Distributed ledger technology enables transactions to be executed quickly, cheaply, and directly. With digital assets, you circumvent traditional gatekeepers and other unnecessary middlemen looking to extract value from your transaction without providing any real benefit. Additionally, this is a truly global technology, meaning it can be accessed anytime from anywhere with zero foreign transaction fees. One anonymous person was even able to instantly transfer $468.5 million worth of digital assets for only $374.98. Sending that same amount using one of today’s lowest-fee traditional solutions would have an estimated fee of over $1.6 million and multiple days of wait time for the funds to land. Obviously, this is an extreme example and investors are typically happy to pay some reasonable fees to ensure the safety of their trades, but it does showcase what’s possible when utilizing this new technology. This same protocol can be applied to transferring mutual funds, stocks, real estate deeds, and numerous other stores of value — cutting costs, time, and unnecessary middlemen along the way.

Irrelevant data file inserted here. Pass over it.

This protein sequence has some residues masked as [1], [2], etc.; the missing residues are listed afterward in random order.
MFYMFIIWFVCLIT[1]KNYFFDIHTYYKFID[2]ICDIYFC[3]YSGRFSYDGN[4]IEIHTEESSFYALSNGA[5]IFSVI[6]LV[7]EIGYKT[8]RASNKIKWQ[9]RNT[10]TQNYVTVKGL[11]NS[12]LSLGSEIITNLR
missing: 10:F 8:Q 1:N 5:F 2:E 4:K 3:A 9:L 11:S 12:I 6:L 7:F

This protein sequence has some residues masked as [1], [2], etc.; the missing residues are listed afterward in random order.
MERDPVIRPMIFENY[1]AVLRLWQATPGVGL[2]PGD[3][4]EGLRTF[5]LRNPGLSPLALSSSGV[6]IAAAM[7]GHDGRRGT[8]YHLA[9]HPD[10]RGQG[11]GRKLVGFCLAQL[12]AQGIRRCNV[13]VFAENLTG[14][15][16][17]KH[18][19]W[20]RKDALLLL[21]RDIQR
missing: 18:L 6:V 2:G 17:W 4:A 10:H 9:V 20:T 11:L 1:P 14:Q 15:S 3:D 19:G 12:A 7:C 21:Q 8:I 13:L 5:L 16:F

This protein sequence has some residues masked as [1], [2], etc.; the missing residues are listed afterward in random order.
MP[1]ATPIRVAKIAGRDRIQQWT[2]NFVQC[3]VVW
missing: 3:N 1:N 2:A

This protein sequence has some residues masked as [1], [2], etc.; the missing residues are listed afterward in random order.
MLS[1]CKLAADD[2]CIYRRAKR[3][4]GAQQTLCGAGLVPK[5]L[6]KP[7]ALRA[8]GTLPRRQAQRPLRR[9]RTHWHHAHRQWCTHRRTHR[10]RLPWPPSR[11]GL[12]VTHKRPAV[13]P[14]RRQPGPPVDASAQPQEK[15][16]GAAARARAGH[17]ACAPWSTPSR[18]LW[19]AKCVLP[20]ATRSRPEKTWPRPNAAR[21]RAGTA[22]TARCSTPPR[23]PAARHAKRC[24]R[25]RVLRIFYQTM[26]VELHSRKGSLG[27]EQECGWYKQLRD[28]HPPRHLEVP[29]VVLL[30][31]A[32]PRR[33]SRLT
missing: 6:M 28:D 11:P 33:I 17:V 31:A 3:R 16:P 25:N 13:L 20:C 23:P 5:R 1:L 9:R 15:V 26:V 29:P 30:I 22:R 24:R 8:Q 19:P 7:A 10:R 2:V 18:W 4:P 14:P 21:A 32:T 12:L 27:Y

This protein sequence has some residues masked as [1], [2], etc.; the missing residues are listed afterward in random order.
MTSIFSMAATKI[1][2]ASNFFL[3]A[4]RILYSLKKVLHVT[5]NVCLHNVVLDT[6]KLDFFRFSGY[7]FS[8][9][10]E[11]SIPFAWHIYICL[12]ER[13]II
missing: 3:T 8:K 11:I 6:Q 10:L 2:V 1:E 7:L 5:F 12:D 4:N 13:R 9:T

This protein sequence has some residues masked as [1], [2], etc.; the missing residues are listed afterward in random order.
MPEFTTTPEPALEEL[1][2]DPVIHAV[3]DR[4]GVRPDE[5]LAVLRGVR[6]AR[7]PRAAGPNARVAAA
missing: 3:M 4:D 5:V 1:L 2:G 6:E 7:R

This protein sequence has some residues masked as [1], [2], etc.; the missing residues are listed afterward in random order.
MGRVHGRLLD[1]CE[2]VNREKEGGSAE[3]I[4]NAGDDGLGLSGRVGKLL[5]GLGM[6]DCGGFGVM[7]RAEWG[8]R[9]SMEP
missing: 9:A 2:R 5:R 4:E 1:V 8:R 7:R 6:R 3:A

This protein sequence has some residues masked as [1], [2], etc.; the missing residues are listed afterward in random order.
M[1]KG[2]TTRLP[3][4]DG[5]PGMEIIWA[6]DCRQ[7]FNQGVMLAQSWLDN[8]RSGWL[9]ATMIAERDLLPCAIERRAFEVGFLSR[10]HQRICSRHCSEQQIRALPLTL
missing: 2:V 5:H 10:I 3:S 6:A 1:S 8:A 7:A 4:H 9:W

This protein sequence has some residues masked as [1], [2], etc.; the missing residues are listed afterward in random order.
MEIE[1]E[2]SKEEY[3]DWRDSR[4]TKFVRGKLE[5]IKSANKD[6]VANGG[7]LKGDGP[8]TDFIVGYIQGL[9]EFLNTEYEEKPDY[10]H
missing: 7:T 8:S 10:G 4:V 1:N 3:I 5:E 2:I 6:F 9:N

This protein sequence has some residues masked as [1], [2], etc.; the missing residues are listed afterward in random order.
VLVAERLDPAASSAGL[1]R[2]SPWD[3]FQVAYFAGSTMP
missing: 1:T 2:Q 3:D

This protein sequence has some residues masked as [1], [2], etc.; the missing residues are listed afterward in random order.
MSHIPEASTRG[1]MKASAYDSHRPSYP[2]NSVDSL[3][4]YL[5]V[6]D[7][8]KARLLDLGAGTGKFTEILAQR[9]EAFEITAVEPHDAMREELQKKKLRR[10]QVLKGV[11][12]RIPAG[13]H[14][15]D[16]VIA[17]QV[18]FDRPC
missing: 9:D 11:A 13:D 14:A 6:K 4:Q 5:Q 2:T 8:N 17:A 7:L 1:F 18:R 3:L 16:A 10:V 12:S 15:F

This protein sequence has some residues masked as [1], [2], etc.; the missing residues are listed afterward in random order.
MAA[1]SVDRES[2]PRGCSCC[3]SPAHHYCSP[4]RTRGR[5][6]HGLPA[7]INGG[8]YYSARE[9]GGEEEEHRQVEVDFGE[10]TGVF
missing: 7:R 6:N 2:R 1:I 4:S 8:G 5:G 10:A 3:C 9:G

While we only looked at three examples, the potential use-cases for digital assets are nearly infinite. Digital assets are faster, safer, and far less expensive than traditional solutions. The technology offers greater transparency and it’s distributed immutable nature ensures ultimate protection against tampering and corruption.
While most of the buzz surrounding digital assets remains focused on its high-end financial applications, of which there are many, perhaps its biggest benefit remains largely unsung. The real gift to the world rests in its capacity to promote financial inclusion, leveling the playing field and allowing everyone, everywhere access to the new digital economy.
As support and adoption continue to grow it’s a truly exciting time to witness how digital assets and the technology they’re built on may improve our lives, and hopefully, help repair our world.
DISCLAIMER: All views expressed are expressed for general interest only, are the opinions of the author, and are not meant to reflect the opinions or positions of Exponential, its shareholders, employees, directors or holdings. Nothing contained in this article is meant to be investment advice.
Note: This article was originally published March 9, 2020 on Exponential's Medium page